I chose to stay and put up with this horrible treatment. Just the same, I chose to leave and take a risk. Since that first risk I've taken more; many more. Everyday is a new day bringing new and exciting opportunities, and new and painful challenges. I've learned that some days are beautiful and I weep with gratitude. I've learned that some days are much harder than I expected. I've learned that some dark clouds don't bring rain, but they bring hail.

Today Highway and I rode from Taos, NM to Trinidad, CO. Around 130 miles, but 96 of those were on Route 64, a simply gorgeous road of twisties along a river. After yesterday's ride from Albuquerque, NM to Taos, I was frustrated with the pain of my fibromyalgia and the subsequent poor riding I did. Twisties were miserable yesterday afternoon and the entire second half of the day I made one frustrating mistake after another. When I awoke this morning, after the dream about my exx, I decided I was going to ride better today and feel better today. And I did.

Along the banks of the river were dandelion laden meadows, pine trees 100 feet tall, and statuesque cliffs reaching up to heaven. My heart leaped from my chest with excitement as I spotted a herd of deer munching grass under a shady tree. I felt like a 6-year-old girl on her first family car trip, only better. I was on my own motorcycle, pulling my own throttle, making this landscape pass by me. I was exhilarated just knowing that I had brought myself to this point. With all of the choices I had made, good or bad, I was here in this moment to enjoy my life.

real-biker-chickJust before we hit Cimarron, NM the clouds I'd seen all day began to drop rain on us. Somewhere deep inside I had known today was the day; my first day of riding in the rain. I just knew we were going to get soaked by this storm. Even though we've seen other storms along the horizon during this trip, I knew an hour before that this one was going to rain on us. It seemed Highway wanted to go on without rain gear, so I passed him, turned on my blinker and pulled into a driveway to change, with Highway following. In the tiny spot of a town I found an abandoned restaurant with an awning out front to hide from the downpour under and put on my rain gear. As I finished, pulling up my boots to lace them it began to hail.

I sighed, thinking that we would stand under the porch awning to wait out the hail. Highway looked at me and asked if I was ready to go.

"Ride in the hail? Really?"

"Yes," he replied.

"You're fucking crazy, you know that? This is my first time on wet roads. This is going to hurt, isn't it. What the fuck are we doing? OK, let's go," I babbled on as I mounted up.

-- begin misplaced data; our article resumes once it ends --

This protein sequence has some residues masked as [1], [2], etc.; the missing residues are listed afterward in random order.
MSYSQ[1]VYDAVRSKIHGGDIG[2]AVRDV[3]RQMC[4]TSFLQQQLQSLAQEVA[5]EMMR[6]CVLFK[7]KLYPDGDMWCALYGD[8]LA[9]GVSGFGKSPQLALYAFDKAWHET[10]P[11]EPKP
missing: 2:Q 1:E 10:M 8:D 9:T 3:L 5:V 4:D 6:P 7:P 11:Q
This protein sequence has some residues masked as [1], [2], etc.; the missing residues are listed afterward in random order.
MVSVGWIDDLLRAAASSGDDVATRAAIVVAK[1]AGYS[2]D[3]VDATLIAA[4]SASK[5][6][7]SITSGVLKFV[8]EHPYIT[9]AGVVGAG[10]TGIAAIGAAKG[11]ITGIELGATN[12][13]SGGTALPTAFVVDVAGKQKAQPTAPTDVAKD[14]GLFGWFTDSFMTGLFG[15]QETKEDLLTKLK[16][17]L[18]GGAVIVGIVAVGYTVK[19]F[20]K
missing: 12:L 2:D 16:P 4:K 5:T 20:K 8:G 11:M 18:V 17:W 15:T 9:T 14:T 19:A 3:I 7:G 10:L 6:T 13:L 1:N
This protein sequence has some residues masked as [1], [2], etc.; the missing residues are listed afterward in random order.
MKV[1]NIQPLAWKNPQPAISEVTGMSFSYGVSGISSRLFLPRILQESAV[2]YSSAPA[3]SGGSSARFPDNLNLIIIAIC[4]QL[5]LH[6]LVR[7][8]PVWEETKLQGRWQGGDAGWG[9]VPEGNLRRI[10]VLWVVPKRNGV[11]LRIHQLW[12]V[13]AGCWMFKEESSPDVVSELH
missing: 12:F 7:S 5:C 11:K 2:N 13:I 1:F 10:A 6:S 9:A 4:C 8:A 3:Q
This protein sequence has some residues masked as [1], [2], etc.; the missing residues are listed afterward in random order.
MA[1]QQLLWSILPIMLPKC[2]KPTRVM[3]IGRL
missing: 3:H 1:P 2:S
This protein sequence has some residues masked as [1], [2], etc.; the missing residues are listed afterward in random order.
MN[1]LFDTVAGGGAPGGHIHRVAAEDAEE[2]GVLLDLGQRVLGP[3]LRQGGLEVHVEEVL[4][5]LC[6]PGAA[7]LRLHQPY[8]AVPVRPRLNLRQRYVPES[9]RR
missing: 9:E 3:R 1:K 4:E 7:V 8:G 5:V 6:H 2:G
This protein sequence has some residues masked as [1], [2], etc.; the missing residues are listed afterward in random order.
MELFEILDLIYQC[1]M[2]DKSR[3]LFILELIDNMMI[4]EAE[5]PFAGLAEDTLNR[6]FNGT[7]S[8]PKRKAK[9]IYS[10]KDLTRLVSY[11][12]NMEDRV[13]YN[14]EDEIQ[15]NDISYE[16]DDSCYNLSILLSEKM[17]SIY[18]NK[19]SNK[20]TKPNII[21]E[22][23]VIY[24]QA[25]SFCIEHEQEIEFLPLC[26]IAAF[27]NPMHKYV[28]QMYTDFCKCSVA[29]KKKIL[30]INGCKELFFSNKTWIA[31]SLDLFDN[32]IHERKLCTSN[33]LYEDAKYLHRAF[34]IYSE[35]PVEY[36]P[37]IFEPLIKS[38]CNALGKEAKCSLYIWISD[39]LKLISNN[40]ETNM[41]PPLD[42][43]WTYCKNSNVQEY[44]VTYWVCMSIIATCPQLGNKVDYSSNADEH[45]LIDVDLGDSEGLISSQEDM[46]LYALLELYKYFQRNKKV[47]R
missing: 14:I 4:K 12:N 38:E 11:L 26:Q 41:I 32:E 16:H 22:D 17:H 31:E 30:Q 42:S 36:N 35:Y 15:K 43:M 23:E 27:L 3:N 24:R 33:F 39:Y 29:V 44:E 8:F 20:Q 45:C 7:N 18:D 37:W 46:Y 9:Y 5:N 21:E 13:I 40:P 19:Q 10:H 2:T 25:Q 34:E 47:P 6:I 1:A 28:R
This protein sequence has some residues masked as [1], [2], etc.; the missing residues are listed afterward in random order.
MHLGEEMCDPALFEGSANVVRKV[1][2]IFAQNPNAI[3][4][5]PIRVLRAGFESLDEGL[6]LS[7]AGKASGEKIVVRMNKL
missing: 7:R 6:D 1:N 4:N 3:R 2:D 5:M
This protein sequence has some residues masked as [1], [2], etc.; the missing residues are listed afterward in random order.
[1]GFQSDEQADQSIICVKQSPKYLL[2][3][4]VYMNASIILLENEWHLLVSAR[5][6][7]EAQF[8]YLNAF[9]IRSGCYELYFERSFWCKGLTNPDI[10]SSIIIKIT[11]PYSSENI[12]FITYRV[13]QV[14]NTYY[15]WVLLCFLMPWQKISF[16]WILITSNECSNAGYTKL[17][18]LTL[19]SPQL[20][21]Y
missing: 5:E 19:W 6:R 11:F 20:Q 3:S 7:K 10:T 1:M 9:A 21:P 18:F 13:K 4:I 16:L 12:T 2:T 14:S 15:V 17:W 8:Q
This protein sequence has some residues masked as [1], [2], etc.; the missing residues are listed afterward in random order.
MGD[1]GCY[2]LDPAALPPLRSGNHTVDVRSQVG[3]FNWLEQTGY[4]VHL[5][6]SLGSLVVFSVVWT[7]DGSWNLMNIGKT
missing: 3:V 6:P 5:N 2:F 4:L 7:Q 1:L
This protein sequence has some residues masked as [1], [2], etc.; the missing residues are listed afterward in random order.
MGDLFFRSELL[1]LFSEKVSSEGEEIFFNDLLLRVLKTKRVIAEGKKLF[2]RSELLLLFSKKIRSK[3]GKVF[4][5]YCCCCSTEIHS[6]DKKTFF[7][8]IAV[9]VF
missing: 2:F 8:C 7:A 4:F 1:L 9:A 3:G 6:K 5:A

"You're so fucking stupid Sash," I kept saying in my helmet. "This is going to hurt so fucking bad," I continued to mutter.

For the next 15 minutes, 7 miles of straight road, we were pelted with marble sized hail. Occasionally a larger chunk would hit, each one of those bringing screams from me.

"Ouch! Mother Fucker! Ooooowwww!! Fuck this! Oh, Jesus Fucking Christ!! Fuck, Fuck, FUCK, FUCK!!" I screamed to myself.

I began sobbing relentlessly, but I refused to stop riding. I could see the blue skies ahead and I wasn't going to pussy out. With the Red River Rally going on about 70 miles behind us, we saw riders on the road coming toward us all day. As we pushed on in the hail we saw rider after rider pushing on as well. If those fuckers weren't quitting, neither was I. Besides, where was I going to hide? That awning was the last bit of cover for the next 40 miles. And I sure as hell wasn't going to turn around.

Shortly afterwards the hailing stopped and I pushed on in rain for another 10 miles. I stopped sobbing and thought about why I had ridden in the hail. It wasn't because Highway wanted to, because all I had to say was "No" and he wouldn't have gone. I said everything but "No" to him. It was because I didn't want to quit. I want to push forward through everything that is put before me. And this is all my choice.

"You stick your head above the crowd and attract attention and sometimes somebody will throw a rock at you. That's the territory. You buy the land, you get the Indians."

These words of David Lee Roth are words I've come to live by. I had always attributed this quote to be about receiving criticism. But today I realized it meant something more. Each time I mount my motorcycle I am making a choice. If I want to be proud of myself for choosing to ride 3 states and 5000 miles, then I have to accept the responsibility of choosing to ride in the hail. You buy the land, you get the Indians. I don't get to choose my weather, but I get to choose whether or not I ride. It was my choice and I did it and I'm proud of myself.